UFC veteran Ramsey Nijem suspended nine months for marijuana

Ramsey Nijem

Ramsey Nijem has suffered the same fate as Nick Diaz, but with a significantly lighter penalty.

In November, NSAC chief assistant Jeff Mullen announced to ESPN that Ramsey Nijem, Luis Rafael Laurentino and Glaico Franca tested positive for elevated banned substances.

This past Wednesday, The Nevada Athletic Commission held their subsequent disciplinary hearing. They elected to suspend the UFC veteran and current PFL lightweight after he tested positive in a post-fight drug test.

Nijem tested positive for marijuana. Whilst the drug is legal in the state of Nevada for recreational use, it is banned over certain levels for competition use. The 31-year-old passed the allowed threshold. As a result, NAC voted unanimously to suspend the fighter and fine him an additional sum of $3750, plus court fees.

Sanctions for first-time offences usually range between 9-24 months. The Ultimate Fighter 13 finalist received a relatively low suspension and didn’t contest the commission’s ruling.

The NAC meeting concluded multiple disciplinary actions against fighters on the PFL roster. This includes a significant four-year suspension for Alex Nicholson after the fighter tested positive for steroid use. That fighter denied any wrongdoing.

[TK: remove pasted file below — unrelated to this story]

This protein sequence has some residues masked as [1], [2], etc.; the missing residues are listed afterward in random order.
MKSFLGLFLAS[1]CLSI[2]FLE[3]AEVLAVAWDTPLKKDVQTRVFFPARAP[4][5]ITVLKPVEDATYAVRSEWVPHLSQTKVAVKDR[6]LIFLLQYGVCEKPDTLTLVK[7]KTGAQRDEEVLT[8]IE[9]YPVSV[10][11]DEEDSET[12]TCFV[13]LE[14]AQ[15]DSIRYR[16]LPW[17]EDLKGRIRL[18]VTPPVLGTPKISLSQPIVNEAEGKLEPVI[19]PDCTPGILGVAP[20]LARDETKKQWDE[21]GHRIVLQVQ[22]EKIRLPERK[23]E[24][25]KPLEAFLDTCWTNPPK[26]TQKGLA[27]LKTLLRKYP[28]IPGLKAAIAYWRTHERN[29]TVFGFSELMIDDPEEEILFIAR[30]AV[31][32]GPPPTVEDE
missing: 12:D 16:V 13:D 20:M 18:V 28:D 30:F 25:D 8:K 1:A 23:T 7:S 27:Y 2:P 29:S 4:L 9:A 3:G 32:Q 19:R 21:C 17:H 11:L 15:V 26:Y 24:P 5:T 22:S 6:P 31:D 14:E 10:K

PFL featherweight Luis Rafael Laurentino also received a penalty for banned substance use. The 26-year received a 12-month suspension for the use of stanozolol. He also received a $5000 fine and court fees incurred from the case.

Glaico Franca also tested positive for stanozolol. Both fighters maintain their innocence and released a statement to MMA fighting, claiming the results are due to a tainted supplemented.

“I was caught by surprise because I’m a 100 percent clean athlete so you don’t expect to fail a drug test. That happened on October 11th, but I’m cool about it. I will prove that this stanozolol metabolite that showed up in my urine test came from a contaminated supplement,” Franca said.

“I know it’s my responsibility to check the supplements I’m using, but it’s also the responsibility of the supplement companies to include every substance on the label of the product. We already have an idea of which supplements we think may have caused this and we will prove they are contaminated,” Franca added.

This article first appeared on BJPENN.com on 12/19/2019.